Mike thanks for updated photos, looks like nice rehab!
This structure was replaced in 1990 by a made to order steel girder structure for the Banks-Vernonia Trail. The only remaining portion of the original bridge is the timber pile trestle bents located on the slopes below the abutments.
The bridge pictured is the steel replacement structure.
More news on the bridge replacement project
I cleaned the west abutment. Still needs a broom but the matting is gone. Here is the shoe. The other end has the rollers for the expansion but the bees need to slumber before clean up. Maintenance. Almost there for funding the railing.
Well Lawmakers are back talking about replacement it would be bad to see this bridge replaced by a UCEB.
Planked. Railing next .... under fundraising for that.
This bridge's on-deck beauty has been RUINED by the addition of a hideous cyclone fence that even blocks the beautiful concrete benches that people could once sit on. The fence is NOT just on top of the railing, it extends in front of the railing down to the sidewalk. This cheap budget-style cyclone fence makes this bridge look like it belongs in an derelict industrial area of Detroit not in a nice city like Portland. If they wanted a suicide barrier or something they should have chosen something that doesn't look like garbage.
More news on replacement the bridge will be persevered.
It wasn't fogged in last week, but still impressive none the less!
Once in a blue moon, the Astoria, OR side of this bridge is fogged in and you are certain you are on a bridge to nowhere when coming from Washington. It's spectacular and a bit scary.
Just to the west of this bridge, the Ewana Box Company had a logging railroad which crossed the river. There are still a few rotted pilings at the site.
If you have an account, you can go in anytime and edit the bridge. If you're signed in, there should be a yellow button on the individual bridge's page that says "edit bridge". You can go in there and change the bridge type.
I meant to put timber string but I accidentally put steel stringer and didn't check the page before I published it.
Both bridges were build in the same and by reading your comment and comparing the image to google street view imagery, I have found out that this is the actual location
of the two bridges not under Phillips Reservoir like I thought originally thought. Thank you for correcting the location.
This bridge will be dismantled next week hopefully it will be relocated and preserved instead being thrown in the scrap bin.
I notice that the descriptions listed this as a "Steel Stringer" bridge. It was actually a wooden trestle. It replaced the original red bridge when the SVRwy laid heavier rails in order to run larger locomotives, such as their Mikados and the former Uintah mallets.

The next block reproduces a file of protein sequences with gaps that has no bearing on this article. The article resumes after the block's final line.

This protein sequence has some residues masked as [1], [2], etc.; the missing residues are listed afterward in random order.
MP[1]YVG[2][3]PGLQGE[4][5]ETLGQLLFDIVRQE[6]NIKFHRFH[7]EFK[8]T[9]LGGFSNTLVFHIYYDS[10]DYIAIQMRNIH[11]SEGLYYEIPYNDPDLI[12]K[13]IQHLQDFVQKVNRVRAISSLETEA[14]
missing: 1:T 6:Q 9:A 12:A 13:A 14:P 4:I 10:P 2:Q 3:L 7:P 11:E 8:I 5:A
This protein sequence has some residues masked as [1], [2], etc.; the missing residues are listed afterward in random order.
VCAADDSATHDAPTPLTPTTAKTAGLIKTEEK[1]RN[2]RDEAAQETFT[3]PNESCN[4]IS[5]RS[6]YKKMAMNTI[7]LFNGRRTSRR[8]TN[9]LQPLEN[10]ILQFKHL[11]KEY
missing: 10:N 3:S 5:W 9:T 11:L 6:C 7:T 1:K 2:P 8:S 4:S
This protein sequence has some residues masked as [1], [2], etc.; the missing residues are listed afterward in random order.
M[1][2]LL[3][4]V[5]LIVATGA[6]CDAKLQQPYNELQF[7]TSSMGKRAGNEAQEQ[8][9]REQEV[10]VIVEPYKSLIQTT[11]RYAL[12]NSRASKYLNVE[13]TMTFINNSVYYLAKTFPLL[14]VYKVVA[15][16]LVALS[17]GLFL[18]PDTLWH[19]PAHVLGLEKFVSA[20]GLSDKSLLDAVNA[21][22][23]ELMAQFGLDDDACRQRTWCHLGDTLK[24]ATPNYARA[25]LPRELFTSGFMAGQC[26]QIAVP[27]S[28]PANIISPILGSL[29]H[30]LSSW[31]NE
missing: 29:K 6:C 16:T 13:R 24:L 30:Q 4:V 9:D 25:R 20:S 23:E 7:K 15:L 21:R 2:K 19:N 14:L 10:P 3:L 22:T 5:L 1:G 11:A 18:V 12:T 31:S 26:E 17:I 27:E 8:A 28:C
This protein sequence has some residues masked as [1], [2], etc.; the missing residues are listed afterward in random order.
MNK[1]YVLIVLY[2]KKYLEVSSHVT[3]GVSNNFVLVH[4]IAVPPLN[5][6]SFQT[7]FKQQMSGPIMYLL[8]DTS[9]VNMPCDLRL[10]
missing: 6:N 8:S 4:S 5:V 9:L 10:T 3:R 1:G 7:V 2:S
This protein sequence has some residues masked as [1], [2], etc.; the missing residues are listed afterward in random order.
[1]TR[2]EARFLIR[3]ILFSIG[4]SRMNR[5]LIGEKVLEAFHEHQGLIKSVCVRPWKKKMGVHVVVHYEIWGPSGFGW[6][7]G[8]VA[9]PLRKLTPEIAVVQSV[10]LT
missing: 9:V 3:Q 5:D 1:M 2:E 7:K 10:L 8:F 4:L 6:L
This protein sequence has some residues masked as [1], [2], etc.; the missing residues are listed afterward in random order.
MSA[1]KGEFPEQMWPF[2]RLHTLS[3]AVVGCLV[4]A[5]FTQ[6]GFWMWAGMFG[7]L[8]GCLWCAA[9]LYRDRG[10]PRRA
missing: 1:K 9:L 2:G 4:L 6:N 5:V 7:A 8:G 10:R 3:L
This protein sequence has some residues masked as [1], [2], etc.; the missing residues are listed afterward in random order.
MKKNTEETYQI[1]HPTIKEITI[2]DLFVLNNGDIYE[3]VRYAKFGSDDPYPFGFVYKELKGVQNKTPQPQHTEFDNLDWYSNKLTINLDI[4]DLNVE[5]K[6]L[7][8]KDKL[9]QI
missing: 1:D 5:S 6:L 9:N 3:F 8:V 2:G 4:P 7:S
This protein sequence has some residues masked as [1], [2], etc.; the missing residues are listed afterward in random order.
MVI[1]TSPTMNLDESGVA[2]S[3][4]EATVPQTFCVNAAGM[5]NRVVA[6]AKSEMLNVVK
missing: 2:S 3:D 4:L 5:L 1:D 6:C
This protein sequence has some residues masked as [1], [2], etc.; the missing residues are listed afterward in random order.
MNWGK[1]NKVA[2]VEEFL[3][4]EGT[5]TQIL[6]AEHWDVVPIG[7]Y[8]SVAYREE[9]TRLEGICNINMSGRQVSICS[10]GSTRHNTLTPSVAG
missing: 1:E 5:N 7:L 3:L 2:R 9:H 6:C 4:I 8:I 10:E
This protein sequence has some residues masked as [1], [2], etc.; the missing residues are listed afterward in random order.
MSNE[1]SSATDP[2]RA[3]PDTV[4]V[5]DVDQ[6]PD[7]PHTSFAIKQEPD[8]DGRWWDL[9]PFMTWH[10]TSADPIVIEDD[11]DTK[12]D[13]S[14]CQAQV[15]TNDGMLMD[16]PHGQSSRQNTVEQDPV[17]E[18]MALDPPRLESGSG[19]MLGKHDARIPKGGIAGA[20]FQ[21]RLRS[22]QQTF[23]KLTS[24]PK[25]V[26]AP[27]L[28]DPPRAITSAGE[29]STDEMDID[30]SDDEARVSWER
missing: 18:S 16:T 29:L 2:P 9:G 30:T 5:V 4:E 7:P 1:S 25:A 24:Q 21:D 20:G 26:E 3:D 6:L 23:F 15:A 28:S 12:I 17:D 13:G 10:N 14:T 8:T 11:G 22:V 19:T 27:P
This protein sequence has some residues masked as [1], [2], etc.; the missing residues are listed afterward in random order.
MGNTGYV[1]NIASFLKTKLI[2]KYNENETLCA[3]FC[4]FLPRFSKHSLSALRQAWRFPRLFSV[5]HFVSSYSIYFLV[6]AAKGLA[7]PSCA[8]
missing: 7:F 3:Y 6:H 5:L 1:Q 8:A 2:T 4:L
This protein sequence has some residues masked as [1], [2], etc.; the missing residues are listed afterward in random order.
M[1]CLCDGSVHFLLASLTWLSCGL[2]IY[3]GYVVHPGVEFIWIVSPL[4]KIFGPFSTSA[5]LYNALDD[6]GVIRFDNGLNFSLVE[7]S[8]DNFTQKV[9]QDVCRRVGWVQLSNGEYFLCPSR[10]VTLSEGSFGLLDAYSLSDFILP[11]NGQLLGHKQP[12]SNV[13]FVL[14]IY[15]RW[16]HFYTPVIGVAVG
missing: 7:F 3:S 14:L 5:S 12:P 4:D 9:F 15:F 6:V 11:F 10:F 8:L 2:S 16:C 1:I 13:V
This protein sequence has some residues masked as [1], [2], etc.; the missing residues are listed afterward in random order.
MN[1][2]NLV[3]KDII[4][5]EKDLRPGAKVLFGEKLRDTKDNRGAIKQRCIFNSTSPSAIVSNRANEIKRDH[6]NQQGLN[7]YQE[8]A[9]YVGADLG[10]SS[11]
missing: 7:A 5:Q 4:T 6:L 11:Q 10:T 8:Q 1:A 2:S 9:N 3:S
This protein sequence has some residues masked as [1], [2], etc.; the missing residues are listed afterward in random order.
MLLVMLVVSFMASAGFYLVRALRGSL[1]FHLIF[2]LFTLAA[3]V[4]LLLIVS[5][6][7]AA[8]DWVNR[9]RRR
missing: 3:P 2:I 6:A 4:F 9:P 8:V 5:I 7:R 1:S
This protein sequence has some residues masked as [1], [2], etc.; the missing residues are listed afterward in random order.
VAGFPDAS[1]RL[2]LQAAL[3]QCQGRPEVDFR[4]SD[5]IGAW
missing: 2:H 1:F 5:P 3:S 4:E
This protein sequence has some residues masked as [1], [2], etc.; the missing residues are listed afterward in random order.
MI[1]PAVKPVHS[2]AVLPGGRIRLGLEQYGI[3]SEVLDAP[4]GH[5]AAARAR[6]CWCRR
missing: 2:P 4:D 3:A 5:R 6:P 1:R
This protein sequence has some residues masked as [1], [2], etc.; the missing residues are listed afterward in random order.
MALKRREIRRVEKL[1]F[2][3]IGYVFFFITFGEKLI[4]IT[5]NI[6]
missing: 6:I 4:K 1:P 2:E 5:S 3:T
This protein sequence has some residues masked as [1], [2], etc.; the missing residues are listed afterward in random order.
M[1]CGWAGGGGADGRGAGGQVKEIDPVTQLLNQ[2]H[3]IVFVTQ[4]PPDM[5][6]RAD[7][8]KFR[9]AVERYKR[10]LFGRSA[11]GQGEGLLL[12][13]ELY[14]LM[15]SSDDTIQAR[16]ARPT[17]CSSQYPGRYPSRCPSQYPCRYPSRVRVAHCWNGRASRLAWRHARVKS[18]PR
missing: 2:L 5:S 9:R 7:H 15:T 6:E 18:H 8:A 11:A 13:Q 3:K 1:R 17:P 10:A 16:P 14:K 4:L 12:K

Correction: I wasn't paying enough attention. Red Bridge 2 is what I had referred to as the Heavy Duty trestle. Sorry about that, chief!
Actually, the location shown is in error. Boulder Gorge, and the site of the Red Bridge 1, Red Bridge 2 and the heavy duty trestle that replaced the 2nd red bridge was several miles east of Philips Lake, and is not under water. Highway 7 still passes through the site. When I first visited the bridge site in 1977, It was easy to compare the rocks alongside the highway to the railroad photos and see that it was the same site. When they turned the county road into Highway 7 they widened the road to add shoulders and widen the lanes a little, and in doing so the rocks were cut back, so it is not quite as recognizable as it used to be. I could only find one of the concrete blocks that once supported the third bridge in the river. Attached is a Google satellite view with the actual location of Bolder Gorge and the bridge site marked.
Nice find, Leslie.
Seems the PNW had a lot of wooden trusses that lasted far longer than their Midwestern/Eastern contemporaries.
I know you have plenty of photos in the gallery, however I just wanted to share a couple I shot recently. This bridge has been long time favorite of mine. Hope you enjoy the photos.
1908: Hawley Pulp & Paper Mill built at the site.
Operated thru 2011 under various names, last of which was Blue Heron.
Does anyone have a link to history of the mill complex? There are a lot of unanswered questions about this place.
And it is not just this bridge I am speaking for every neglected historic bridges no matter what design though some can not be saved I am glad to see people try to rehabilitate bridges in derelict condition.
It is so sad to see bridges like this so many years of neglect and forgotten ever since the new highway was put in the 1960s.
Flagged for deletion/merge
Thank You For the Link.
Thank you for the comment I am glad to hare that your are not the only one that gives advice.
I appreciate the stuff you've been finding and adding, and I guarantee I'm not the only user who does.
Thank you Luke for all the tips you have given me I appreciate it.